On December 8, 2010, the administrative law judge in the Sierra Club’s contested case appeal of the Cliffside air permits issued an order on the cross-motions for summary judgment that had been pending. While the judge granted Duke and the agency’s motions to dismiss on several issues, he declined to dismiss a number of claims, including whether the new Cliffside unit is a “minor source” of hazardous air pollution and whether the agency’s use of coarse particle pollution (PM10) as a surrogate for fine particles (PM2.5) was unlawful, among others. No date was set for a trial on the remaining issues.

In April 2011, the 4th Circuit Court of Appeals affirmed affirmed district Judge Thornburg’s determination that Duke was subject to CAA section 112 for its construction of Unit 6, even though it obtained its permit and commenced construction under the Clean Air Mercury Rule. As a result, if it is determined that Unit 6 is a major hazardous air pollution source, it should be subject to the stronger new source MACT standards rather than the existing source standards under EPA’s recent proposal. The decision also specifically upholds the district court’s award of attorney’s fees and costs of over $470,000.[21]

Cliffside ranked 68th on list of most polluting power plants in terms of coal waste

In January 2009, Sue Sturgis of the Institute of Southern Studies compiled a list of the 100 most polluting coal plants in the United States in terms of coal combustion waste (CCW) stored in surface impoundments like the one involved in the TVA Kingston Fossil Plant coal ash spill.[22] The data came from the EPA's Toxics Release Inventory (TRI) for 2006, the most recent year available.[23]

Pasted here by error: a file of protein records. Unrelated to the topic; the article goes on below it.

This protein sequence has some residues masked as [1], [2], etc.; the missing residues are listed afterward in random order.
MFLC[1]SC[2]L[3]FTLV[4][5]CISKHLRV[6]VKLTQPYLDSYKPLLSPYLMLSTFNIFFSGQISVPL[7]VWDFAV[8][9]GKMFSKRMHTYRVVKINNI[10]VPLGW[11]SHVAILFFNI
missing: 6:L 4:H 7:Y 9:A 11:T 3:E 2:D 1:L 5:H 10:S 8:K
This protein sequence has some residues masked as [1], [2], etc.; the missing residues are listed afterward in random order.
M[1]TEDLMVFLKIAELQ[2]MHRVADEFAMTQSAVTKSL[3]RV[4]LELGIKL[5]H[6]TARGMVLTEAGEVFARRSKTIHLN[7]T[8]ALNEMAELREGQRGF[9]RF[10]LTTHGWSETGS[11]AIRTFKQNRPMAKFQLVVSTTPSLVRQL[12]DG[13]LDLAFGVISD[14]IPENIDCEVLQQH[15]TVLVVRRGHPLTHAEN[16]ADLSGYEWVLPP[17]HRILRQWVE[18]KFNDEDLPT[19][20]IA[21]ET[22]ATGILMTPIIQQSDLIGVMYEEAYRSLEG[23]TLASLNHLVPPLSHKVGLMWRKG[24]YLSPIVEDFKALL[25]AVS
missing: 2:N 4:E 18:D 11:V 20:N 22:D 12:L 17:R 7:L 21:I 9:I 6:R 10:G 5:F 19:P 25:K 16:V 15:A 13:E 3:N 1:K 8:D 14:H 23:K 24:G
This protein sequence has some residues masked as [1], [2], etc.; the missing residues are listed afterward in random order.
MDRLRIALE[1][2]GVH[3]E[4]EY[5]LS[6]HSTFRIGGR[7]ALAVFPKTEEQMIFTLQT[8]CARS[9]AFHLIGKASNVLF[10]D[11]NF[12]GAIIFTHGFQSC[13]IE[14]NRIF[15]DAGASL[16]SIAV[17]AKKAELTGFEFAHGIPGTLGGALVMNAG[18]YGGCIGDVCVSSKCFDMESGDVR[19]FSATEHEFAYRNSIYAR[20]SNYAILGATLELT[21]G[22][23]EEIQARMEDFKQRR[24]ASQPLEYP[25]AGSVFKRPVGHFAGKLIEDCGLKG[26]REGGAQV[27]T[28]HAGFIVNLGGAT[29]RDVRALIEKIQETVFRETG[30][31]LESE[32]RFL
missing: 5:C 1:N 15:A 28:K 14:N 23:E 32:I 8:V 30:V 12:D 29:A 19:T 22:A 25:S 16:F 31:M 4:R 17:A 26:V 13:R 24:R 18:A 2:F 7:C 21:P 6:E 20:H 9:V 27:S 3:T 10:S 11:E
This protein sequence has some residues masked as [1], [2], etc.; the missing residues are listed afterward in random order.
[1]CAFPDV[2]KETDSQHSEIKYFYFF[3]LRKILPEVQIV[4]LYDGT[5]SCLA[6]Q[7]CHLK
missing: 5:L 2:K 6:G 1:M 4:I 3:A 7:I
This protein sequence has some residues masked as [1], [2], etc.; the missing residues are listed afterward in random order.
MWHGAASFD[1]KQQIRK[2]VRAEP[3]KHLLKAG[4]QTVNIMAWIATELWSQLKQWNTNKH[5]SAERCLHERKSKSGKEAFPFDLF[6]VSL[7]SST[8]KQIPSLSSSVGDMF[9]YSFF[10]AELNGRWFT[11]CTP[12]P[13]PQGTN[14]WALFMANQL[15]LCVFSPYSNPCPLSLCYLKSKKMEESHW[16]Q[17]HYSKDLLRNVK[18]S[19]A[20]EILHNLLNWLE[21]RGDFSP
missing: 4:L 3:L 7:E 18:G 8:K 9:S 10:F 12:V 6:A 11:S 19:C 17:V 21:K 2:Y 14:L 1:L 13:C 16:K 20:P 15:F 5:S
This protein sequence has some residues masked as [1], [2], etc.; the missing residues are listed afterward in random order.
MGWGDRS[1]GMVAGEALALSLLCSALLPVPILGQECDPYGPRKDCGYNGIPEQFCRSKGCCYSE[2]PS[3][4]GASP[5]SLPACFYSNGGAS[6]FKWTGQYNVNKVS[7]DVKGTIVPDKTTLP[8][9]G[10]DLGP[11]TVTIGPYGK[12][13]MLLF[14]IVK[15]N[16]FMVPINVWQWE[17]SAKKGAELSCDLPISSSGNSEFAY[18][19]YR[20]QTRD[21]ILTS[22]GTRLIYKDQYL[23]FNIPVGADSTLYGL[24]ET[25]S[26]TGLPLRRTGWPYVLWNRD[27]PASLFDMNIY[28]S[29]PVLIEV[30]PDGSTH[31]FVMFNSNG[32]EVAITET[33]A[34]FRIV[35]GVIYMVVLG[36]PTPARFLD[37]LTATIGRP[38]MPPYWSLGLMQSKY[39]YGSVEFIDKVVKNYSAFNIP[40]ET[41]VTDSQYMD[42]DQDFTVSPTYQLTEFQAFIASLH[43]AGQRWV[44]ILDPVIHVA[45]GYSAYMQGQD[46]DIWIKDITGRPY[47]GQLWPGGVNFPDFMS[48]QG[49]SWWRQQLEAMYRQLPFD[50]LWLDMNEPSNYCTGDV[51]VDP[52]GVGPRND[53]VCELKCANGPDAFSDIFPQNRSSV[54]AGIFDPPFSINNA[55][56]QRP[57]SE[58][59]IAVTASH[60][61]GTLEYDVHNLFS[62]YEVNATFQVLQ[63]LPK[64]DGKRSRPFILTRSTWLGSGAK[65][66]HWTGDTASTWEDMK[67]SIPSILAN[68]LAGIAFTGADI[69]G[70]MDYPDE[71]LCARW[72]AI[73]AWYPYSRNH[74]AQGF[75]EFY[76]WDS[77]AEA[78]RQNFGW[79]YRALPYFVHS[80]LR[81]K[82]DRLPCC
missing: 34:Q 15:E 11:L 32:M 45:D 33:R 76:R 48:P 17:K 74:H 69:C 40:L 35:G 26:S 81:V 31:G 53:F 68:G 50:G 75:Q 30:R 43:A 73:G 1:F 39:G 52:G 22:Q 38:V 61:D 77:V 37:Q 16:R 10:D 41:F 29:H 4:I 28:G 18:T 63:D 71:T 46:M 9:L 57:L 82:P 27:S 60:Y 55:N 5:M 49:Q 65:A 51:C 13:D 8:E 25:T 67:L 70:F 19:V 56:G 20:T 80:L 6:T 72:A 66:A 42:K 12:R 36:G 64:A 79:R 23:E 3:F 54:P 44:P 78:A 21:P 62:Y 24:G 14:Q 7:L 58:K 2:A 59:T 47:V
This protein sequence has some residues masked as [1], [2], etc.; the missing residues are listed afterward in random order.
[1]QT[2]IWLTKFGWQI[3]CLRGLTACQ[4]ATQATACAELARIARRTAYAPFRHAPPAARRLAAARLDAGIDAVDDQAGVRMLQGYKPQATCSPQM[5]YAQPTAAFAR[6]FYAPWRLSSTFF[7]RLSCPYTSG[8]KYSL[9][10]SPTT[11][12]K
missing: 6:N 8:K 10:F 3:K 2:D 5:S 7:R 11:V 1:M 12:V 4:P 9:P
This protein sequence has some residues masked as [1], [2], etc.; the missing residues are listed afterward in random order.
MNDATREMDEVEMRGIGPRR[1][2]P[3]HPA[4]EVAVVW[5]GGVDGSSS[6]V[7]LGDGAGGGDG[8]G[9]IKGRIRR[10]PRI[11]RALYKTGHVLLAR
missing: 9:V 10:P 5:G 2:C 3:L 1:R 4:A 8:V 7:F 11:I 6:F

Cliffside Plant ranked number 68 on the list, with 413,459 pounds of coal combustion waste released to surface impoundments in 2006.[22]

Direct Action Protests

The two polar bears, immediately after their arrest for blockading the Duke Energy headquarters in Charlotte, NC, on Nov. 15, 2007.

Nov. 15, 2007: Student blockade of Duke Energy headquarters

On November 15, 2007, two Warren Wilson College students dressed as polar bears chained themselves to the door of Duke Energy's headquarters in Charlotte, North Carolina, in protest of the Cliffside Plant. Several dozen people held a rally in support of their blockade, dressing as Santa Claus and elves and presenting a stocking full of coal to the company. The two students were arrested on charges of trespassing and disorderly conduct.[24][25][26]

April 1, 2008: Rising Tide/Earth First! occupation of Cliffside construction site

On April 1, 2008, as part of the Fossil Fools International Day of Action, a group of North Carolina activists with Rising Tide and Earth First! locked themselves to bulldozers to prevent the construction of the Cliffside coal-fired power plant proposed by Duke in western North Carolina. Others roped off the site with "Global Warming Crime Scene" tape, and held banners protesting the construction of the plant. Police used pain compliance holds and tasers to force the activists to unlock themselves from the construction equipment. Eight people were arrested.[27][28]

April 20, 2009: Hundreds protest in Charlotte, N.C. against Duke's proposed Cliffside plant

Hundreds of people marched and rallied against Cliffside in Charlotte, N.C. The demonstration was organized by more than a dozen environmental, faith-based, and social justice groups, which are calling on Duke Energy and the state of North Carolina to cancel construction of the Cliffside plant. 44 activists were arrested.[29]

To see video of this protest, see Stop Cliffside

May 7, 2009: Activists protest Cliffside Plant at Duke Energy shareholder meeting in Charlotte, NC

Activists dominated Duke Energy's annual shareholder meeting in Charlotte, NC. About 25 protesters gathered outside the company's headquarters, calling for Duke to cancel its proposed Cliffside plant. Inside the meeting, activists who own shares of the company grilled CEO Jim Rogers about the company's coal and nuclear investments.[30]